But, in a larger sense, we can not dedicate — we can not consecrate — we can not hallow — this ground. The brave men, living and dead, who struggled here, have consecrated it, far above our poor power to add or detract. The world will little note, nor long remember what we say here, but it can never forget what they did here. It is for us the living, rather, to be dedicated here to the unfinished work which they who fought here have thus far so nobly advanced. It is rather for us to be here dedicated to the great task remaining before us — that from these honored dead we take increased devotion to that cause for which they gave the last full measure of devotion — that we here highly resolve that these dead shall not have died in vain — that this nation, under God, shall have a new birth of freedom — and that government of the people, by the people, for the people, shall not perish from the earth.

Lincoln is articulating a new vision for America and a new understanding of its history. Few Americans who founded and built up the country prior to Lincoln regarded their national enterprise as “conceived in Liberty, and dedicated to the proposition that all men are created equal.” Rather, they saw themselves building a home for themselves and for their posterity. As the preamble to the U.S. Constitution states: “We the People of the United States, in Order to form a more perfect Union, establish Justice, insure domestic Tranquility, provide for the common defense, promote the general Welfare, and secure the Blessings of Liberty to ourselves and our Posterity, do ordain and establish this Constitution for the United States of America.”

Anton’s approach conceives of the founders as working out philosophical ideas in political practice. The other view sees politics as a way to promote the general welfare, and part of that welfare is insuring the rights of Englishmen.

Brion writes:

The attempt by the authors of “The 1776 Report” to beg absolution from the political left for the sin of slavery is a fatal miscalculation. The left’s game is cancel culture, and it’s a game in which conservatives will always be playing defense. You cannot play the left’s game on their field and by their rules and hope for success. Charges of racism are emotional, not intellectual, and are used—successfully—to change the narrative. Instead of focusing on the contributions antebellum Americans made to Western civilization, we are instead debating who was the least racist and bigoted among them. This is unproductive….

“The 1776 Report” admits that the founding generation never spoke of America as a proposition nation, even though its authors appear to believe that the propositional idea can be discerned in the penumbra of the founding documents. It was Lincoln, the abolitionists, and black Americans who popularized that concept (in reality, fabricated it) for political reasons.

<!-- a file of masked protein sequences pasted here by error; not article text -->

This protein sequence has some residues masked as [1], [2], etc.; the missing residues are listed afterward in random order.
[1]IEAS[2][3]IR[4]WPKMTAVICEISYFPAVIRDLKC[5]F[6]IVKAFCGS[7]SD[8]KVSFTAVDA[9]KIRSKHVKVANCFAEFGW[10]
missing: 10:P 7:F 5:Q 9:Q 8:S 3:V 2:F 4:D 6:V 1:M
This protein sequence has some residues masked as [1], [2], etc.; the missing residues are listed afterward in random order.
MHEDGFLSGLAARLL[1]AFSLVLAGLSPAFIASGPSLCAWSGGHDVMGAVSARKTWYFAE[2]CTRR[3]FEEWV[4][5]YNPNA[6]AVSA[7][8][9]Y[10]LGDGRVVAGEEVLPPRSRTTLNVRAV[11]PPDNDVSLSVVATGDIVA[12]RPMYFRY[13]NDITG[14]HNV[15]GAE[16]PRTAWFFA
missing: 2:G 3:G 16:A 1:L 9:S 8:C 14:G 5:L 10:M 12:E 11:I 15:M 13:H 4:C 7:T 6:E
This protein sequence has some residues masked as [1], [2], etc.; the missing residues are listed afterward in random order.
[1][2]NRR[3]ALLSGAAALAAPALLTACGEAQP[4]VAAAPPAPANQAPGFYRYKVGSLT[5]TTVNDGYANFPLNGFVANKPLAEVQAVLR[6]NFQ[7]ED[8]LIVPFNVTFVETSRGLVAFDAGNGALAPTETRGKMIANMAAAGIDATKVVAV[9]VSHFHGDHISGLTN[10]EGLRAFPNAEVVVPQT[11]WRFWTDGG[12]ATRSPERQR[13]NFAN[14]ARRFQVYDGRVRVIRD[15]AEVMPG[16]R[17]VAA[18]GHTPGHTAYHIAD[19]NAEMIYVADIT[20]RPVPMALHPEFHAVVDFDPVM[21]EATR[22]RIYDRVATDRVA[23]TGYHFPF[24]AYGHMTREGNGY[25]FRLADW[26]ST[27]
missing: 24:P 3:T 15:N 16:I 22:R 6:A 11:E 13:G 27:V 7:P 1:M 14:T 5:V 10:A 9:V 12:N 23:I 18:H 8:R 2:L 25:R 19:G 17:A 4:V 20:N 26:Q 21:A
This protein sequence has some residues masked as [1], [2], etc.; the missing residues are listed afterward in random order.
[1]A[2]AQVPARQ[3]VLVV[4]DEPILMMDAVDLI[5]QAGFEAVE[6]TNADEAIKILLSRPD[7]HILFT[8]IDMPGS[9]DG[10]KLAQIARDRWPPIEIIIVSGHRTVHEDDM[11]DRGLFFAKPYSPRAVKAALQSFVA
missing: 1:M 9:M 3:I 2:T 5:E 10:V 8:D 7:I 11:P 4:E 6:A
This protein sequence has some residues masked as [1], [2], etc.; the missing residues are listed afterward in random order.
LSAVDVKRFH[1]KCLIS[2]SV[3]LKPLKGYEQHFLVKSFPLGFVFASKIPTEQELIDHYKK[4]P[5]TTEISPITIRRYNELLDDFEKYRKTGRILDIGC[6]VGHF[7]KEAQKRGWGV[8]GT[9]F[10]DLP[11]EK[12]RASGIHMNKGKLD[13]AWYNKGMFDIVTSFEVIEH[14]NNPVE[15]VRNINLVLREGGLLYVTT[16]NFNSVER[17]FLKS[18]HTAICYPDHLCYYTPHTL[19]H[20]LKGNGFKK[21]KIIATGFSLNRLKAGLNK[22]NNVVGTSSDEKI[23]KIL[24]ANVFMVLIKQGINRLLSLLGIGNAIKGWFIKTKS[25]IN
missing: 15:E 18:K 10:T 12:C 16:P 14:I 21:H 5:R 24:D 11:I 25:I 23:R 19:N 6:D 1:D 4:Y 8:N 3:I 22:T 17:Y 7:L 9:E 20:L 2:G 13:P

Joe* emails:

I think you really have to get Paul Gottfried’s perspective on this. The problem is that the Claremont School following Harry Jaffa, not only venerate Lincoln, but also take their lead from Leo Strauss. The proposition nation, which is an increasingly popular way to look at America, is that it has certain ideals, some of which are enshrined in the Declaration and the Constitution, some of which are actually in the Articles of Confederation (which governed America between Yorktown and the adoption of the Constitution) the Federalist and Anti Federalist Papers, the arguments over Nullification and the Gettysburg Address. The Claremont Schools really focuses on the Declaration of Independence, the Constitution and the promotion of the primacy of the declaration in the Gettysburg address as the propositions that any person can adopt and become an American.

The other are based on a belief that American values and government were based not on these documents, but on the person who settled America and bequeathed their ideas of what a just society should act like. Thus, since our government and legal system are taken from English law, the emigrants from England shape the values in a way that immigrants from Latin America do not share. Our entire sense of responsibility and civic order may well be something entirely unrelated to the constitution, but related to the large number of German and Scandanavian immigrants starting in the mid 1800’s. You still see their influence both in large cities (Cincinnati) and small cities throughout the midwest and northwest even today.